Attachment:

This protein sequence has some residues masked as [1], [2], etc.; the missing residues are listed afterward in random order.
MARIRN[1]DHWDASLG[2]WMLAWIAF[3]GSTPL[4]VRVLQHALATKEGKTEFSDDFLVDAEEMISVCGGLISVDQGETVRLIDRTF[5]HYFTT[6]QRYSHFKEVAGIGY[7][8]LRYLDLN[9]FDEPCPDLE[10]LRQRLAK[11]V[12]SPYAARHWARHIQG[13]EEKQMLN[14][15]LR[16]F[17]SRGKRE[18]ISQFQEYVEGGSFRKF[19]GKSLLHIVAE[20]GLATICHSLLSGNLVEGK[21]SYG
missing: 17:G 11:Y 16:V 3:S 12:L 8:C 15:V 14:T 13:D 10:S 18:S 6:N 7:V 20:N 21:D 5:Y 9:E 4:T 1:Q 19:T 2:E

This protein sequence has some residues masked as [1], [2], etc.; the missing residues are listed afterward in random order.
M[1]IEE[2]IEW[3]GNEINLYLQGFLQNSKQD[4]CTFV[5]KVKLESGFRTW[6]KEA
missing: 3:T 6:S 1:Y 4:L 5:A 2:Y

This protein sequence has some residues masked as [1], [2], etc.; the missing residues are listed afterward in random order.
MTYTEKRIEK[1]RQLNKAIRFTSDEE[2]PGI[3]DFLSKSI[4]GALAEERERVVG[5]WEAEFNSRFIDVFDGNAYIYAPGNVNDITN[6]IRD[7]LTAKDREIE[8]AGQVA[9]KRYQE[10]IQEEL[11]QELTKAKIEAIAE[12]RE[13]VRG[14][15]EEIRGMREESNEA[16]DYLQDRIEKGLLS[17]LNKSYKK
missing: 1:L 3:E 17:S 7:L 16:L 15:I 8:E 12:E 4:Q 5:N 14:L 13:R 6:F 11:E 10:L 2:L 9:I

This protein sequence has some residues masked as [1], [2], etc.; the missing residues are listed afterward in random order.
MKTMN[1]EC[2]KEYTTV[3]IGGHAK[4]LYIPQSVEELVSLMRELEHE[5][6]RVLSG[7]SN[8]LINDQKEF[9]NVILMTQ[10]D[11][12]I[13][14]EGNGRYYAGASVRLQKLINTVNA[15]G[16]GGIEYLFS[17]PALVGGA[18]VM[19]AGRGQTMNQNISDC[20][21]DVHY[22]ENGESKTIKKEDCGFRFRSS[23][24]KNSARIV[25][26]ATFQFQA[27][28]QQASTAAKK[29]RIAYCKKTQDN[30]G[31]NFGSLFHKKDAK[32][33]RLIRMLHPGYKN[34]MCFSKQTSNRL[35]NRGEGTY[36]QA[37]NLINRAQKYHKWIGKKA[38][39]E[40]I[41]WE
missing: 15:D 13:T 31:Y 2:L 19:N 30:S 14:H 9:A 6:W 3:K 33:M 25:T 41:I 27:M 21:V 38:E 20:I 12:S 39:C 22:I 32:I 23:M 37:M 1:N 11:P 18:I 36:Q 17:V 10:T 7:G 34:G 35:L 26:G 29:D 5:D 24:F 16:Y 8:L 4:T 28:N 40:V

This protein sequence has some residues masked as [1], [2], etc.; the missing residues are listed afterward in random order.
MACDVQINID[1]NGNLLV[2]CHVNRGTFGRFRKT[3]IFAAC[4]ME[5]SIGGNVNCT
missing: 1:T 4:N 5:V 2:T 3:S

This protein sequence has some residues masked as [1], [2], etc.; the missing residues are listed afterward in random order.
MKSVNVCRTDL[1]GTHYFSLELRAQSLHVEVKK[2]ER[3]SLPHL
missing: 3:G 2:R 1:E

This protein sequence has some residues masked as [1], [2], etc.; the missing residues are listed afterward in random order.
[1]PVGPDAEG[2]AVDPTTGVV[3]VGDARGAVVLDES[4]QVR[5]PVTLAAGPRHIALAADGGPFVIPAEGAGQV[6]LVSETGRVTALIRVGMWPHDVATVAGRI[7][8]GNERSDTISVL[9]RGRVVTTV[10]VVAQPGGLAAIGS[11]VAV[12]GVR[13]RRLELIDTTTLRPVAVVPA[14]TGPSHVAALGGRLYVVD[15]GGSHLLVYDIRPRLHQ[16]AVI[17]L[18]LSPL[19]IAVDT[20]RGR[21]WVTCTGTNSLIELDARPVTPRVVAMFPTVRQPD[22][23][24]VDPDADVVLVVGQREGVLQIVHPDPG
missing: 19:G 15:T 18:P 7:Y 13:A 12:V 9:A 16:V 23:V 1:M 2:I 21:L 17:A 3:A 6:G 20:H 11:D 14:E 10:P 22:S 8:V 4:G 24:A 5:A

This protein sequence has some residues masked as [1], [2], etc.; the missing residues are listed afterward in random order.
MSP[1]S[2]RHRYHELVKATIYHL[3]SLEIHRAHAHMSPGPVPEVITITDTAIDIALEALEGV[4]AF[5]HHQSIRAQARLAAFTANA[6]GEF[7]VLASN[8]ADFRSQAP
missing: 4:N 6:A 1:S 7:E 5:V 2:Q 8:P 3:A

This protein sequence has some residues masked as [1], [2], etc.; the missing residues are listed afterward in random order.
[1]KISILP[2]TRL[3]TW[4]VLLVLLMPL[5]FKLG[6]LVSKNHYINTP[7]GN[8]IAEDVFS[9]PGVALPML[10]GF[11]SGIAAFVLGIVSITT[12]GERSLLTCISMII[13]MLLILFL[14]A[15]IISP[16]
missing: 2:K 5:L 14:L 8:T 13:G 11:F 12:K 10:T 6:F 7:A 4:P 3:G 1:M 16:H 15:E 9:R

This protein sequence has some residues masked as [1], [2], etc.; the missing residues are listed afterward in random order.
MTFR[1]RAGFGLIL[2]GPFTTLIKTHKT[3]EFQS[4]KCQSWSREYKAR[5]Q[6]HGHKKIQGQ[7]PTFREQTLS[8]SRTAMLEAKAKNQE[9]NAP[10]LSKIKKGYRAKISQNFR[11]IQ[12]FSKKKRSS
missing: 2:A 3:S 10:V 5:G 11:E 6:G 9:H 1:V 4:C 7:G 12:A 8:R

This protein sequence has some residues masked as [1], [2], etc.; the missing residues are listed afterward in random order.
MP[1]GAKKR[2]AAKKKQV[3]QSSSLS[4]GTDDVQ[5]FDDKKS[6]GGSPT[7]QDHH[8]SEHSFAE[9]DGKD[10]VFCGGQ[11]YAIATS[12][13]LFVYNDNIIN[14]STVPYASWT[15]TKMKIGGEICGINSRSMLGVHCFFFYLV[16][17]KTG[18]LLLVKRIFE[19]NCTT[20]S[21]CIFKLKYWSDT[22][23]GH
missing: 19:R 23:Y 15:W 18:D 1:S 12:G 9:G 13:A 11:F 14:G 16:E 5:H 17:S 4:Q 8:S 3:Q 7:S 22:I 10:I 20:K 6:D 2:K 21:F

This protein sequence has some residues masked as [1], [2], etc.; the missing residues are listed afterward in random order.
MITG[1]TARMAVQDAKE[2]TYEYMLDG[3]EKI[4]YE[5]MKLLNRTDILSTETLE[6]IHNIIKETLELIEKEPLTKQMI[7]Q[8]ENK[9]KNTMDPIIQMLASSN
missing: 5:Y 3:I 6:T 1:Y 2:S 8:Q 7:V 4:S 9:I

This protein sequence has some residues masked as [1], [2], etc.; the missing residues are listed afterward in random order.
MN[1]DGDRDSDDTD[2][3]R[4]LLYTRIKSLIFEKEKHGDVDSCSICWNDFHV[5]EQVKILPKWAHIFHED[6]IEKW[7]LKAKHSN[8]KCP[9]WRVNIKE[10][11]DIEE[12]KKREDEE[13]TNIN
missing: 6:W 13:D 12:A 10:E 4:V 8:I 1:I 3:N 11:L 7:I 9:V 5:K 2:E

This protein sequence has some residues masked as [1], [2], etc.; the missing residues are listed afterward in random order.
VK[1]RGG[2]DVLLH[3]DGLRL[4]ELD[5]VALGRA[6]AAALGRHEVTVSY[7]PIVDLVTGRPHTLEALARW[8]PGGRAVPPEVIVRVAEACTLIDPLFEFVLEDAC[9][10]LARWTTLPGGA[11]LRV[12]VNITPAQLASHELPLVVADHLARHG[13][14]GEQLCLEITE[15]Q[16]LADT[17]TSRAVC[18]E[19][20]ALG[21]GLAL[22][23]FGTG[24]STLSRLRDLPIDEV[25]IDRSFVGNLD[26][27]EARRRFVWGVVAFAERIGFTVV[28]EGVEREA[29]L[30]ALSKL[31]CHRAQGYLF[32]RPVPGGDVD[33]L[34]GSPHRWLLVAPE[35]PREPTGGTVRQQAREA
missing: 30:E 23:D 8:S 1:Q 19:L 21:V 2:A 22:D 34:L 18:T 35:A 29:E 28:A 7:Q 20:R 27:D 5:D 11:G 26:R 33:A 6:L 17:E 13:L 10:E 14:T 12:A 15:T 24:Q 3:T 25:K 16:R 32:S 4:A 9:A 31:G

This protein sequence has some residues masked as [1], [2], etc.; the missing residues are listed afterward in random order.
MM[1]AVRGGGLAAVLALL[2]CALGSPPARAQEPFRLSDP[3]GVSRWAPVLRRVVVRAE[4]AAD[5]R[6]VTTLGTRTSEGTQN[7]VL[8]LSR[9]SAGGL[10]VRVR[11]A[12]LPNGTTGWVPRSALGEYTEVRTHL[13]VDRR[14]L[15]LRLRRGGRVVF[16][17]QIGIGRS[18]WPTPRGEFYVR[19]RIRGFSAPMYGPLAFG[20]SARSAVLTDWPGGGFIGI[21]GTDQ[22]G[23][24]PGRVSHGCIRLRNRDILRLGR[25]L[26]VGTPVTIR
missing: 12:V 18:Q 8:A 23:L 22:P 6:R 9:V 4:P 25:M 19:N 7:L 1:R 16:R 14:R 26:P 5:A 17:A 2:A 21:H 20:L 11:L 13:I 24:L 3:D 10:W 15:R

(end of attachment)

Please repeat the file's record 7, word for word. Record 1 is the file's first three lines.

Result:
This protein sequence has some residues masked as [1], [2], etc.; the missing residues are listed afterward in random order.
[1]PVGPDAEG[2]AVDPTTGVV[3]VGDARGAVVLDES[4]QVR[5]PVTLAAGPRHIALAADGGPFVIPAEGAGQV[6]LVSETGRVTALIRVGMWPHDVATVAGRI[7][8]GNERSDTISVL[9]RGRVVTTV[10]VVAQPGGLAAIGS[11]VAV[12]GVR[13]RRLELIDTTTLRPVAVVPA[14]TGPSHVAALGGRLYVVD[15]GGSHLLVYDIRPRLHQ[16]AVI[17]L[18]LSPL[19]IAVDT[20]RGR[21]WVTCTGTNSLIELDARPVTPRVVAMFPTVRQPD[22][23][24]VDPDADVVLVVGQREGVLQIVHPDPG
missing: 19:G 15:T 18:P 7:Y 13:A 12:V 9:A 16:V 23:V 1:M 2:I 21:L 17:A 3:A 6:G 20:H 11:D 14:E 10:P 22:S 8:V 4:G 24:A 5:A